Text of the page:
Why is it a bad idea for suspects — even those with negotiating experience — to try to broker a deal with police or state’s attorneys? Bluntly, it is usually not in the officials’ best interests to secure innocent verdicts or case dismissals.
Criminal investigators spend their working lives researching and documenting possible criminal behavior. Once they have collected evidence they believe would lead to a conviction, arresting officers then pick up suspects.
It sounds obvious. Even so, many people fail to remember that arresting officers or investigation personnel believe suspects are guilty. These professionals often do everything within their rights to collect further evidence during an arrest. Even if an interrogation is not the express motive of a line of discussion, there is a good chance any information law enforcement solicits, directly or indirectly, could strengthen the case against a criminal defendant.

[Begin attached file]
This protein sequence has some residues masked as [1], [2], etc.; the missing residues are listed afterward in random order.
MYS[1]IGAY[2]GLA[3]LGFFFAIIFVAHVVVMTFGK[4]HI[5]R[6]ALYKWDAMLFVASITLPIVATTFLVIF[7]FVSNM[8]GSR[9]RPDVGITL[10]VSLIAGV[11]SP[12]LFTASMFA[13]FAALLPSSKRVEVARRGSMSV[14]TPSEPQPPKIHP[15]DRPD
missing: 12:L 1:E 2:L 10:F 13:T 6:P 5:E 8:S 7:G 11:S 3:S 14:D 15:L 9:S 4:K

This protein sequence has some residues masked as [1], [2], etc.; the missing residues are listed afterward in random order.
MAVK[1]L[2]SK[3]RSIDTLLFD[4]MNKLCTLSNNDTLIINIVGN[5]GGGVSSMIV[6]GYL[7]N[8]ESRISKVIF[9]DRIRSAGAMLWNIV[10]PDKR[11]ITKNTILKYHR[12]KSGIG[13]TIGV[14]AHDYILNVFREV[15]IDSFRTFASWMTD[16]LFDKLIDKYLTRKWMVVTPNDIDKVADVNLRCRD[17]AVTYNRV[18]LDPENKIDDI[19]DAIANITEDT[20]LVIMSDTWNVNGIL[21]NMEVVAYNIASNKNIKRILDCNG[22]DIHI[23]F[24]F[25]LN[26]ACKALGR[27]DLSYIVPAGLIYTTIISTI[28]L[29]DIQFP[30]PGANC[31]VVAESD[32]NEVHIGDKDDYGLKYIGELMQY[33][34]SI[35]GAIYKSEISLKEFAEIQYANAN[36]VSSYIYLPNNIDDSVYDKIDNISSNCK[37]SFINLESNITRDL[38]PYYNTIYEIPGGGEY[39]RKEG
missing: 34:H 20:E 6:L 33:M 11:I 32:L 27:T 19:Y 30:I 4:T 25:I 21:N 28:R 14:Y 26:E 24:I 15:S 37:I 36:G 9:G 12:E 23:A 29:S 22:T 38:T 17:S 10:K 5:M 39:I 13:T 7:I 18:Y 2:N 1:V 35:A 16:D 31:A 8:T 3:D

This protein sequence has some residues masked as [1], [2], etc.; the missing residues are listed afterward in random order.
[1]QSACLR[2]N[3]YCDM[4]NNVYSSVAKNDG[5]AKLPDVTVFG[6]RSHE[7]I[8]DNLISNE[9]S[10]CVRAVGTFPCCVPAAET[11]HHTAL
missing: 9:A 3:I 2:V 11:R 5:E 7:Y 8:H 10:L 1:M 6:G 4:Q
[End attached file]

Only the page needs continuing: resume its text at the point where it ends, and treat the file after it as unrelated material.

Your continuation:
One of the subtler ways officials attempt to implicate the accused is via offering an option to negotiate. This is an especially popular tactic when it comes to white-collar crimes, such as embezzlement or insider trading. There may even be mention of real opportunities to mitigate sentences.
Unfortunately, what the accused person often fails to realize is that the state’s attorney or police officer is attempting to leap forward in the criminal justice process. These mitigating factors only apply to a person once a court finds him or her guilty of a crime. Therefore, there would be no need to call first-time offender status, remorse or reputation into the discussion before a guilty verdict became a real legal possibility.
Much in the same way business negotiations require context from financial and market knowledge, knowledge of both statutory law and relevant case histories should form the basis of legal discussions. It is unlikely that even the most skilled negotiators would succeed if they were at a disadvantage in terms of this information.